They said a mill fire was a spectacular sight, with shooting stars lighting up the crimson sky, as sparks of red, blue and gold shot into the air. The yellow flames that danced on the breeze were visible for miles around. It wasn’t spectacular when you trapped inside though. It was terrifying. The flames, heat, smoke and noise caused disorientation and blind panic. His heart was racing and he realised he had to calm down. Taking a steadying breath, he ran back to the door banging and shouting, in the vain hope that somebody would hear him.
The fire was well alight now; hissing, spitting and crackling, as it spread from bale to bale. The heat was unrelenting and intense. Thick acrid smoke was slowly filling the building and John realised this was much more of a danger than the flames. Already the fumes were irritating his nose and scorching his throat. He pulled his cravat off and tied it over his mouth and nose, in an attempt to stop the poisonous fumes reaching his lungs.
Stupid, he’d been so stupid to enter the building, he realised that now, but what else was he to do? This place was his life. When something appeared to be wrong it was up to him to sort it out. There was nobody else. It had been that way since his father had died. He had been the man of the family and it had been up to him to secure his mother and sister’s future.
He leant against the door, pushing with all his might, but it was solid and the lock well-made. There was no way that one man alone was going to break it down. It was unbearably hot. Sweat drenched his body and ran down his face. The fumes from the fire were in his lungs and his body shook from heavy racking coughs. The coughing was making him so tired and his cries for help grew feeble.
Looking up through the smoke he could see flames licking at the roof. the beams were alight now, the heat and flames from the bales below causing them to crack and splinter, as they exploded into life. Masonry began to fall and he huddled close to the wall in an attempt to avoid it, as it plunged to the ground. One piece caught him a glancing blow. Ignoring the pain as his hand got burnt, he pushed it as far away as he could.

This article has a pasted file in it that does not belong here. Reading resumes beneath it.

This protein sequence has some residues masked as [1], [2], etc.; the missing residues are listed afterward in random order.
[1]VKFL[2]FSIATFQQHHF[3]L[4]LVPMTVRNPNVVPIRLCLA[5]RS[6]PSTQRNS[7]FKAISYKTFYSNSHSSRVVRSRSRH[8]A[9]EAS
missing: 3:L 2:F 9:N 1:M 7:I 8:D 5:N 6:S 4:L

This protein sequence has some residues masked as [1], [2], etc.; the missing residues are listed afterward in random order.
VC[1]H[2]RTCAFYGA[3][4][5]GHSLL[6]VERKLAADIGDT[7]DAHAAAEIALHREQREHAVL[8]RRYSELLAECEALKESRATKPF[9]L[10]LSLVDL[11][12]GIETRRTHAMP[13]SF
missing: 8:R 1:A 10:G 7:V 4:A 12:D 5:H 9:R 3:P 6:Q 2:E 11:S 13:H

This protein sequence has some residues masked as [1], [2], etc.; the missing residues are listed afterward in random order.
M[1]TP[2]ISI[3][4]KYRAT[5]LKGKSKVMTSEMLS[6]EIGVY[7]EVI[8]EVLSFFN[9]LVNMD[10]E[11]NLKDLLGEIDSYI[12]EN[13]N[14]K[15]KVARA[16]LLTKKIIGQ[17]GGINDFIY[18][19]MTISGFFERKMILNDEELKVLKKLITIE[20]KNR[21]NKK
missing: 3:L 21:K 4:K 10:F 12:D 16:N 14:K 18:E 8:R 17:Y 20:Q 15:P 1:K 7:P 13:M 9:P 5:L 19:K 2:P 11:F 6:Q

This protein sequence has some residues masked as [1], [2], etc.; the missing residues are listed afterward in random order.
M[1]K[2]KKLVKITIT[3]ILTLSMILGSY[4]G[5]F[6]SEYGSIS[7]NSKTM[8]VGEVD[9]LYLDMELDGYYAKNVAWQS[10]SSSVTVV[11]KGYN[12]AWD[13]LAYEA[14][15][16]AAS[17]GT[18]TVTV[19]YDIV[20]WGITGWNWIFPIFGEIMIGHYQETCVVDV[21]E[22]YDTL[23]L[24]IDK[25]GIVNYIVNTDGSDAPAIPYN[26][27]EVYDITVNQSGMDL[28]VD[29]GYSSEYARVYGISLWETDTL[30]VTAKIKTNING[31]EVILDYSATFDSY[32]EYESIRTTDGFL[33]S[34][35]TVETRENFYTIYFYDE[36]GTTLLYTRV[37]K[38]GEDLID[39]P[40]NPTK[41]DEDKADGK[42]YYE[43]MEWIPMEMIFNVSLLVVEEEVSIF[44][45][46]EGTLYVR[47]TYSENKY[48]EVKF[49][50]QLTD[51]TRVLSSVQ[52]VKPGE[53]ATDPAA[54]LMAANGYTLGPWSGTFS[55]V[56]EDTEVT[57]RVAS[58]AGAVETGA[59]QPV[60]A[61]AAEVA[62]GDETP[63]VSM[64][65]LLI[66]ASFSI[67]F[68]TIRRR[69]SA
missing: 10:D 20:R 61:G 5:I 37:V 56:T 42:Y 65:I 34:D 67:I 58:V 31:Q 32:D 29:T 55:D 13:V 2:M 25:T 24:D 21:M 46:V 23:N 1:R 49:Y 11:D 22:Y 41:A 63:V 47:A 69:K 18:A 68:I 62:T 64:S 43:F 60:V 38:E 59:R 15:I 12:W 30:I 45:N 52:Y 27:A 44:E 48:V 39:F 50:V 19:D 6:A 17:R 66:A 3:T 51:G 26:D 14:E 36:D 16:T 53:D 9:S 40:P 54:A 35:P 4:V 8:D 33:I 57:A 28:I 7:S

People said that before you died your life passed before your eyes, but his didn’t and yet death could not be far away now. His coughing became worse, forcing him to his knees, as he tried to get rid of the noxious smoke that burned and clogged them. As he knelt there, a thick black veil seemed to descend on him; its tendrils sneaking and invading his mind and body, until he could think and feel no more; his last words were an apology to his mother, before he slipped unconscious to the floor.
It had rained, so the streets and pavement seemed to sparkle in the fading light. MJ had been sat in her small car for most of the day. With each passing hour she had succeeded in getting progressively closer to the mill, as the crowd of spectators gradually moved away. She had heard people say that there was nothing as spectacular as a large fire, and judging by the crowds, who had come to watch this one, a qualified pyrotechnic would have struggled to have given a better show. She hadn’t viewed it like that however; it broke her heart to see the once mighty structure partially destroyed. Its walls blackened, the windows blown out by the heat of the fire and the roof gone, leaving the whole building exposed to the elements. She climbed out of the car and stood in silence staring up at the once proud structure. The gates to the mill yard had been thrown open to allow the fire engines access. She walked towards it and stood staring into the yard.
“Please, don’t come any closer Miss, the building’s not safe. We’ll be damping down for several hours yet.” A fireman told as she peered round the corner.
“No, I won’t. Was anybody hurt?”
“No, fortunately the fire broke out in the early hours of morning so the place was deserted. The fire investigator will be along later; looking for the cause. Are you with the press?”
“Oh no, I’m a historian, MJ Hale. I was supposed to spend the day here with the mill’s manager.”
“Matt Richards," he said holding out his hand. "That is tough.”
“Yeah, I was looking forward to soaking up the history of the place. I mean, can you imagine how many people passed through those gates, how many pairs of clogs marched across those cobbles?”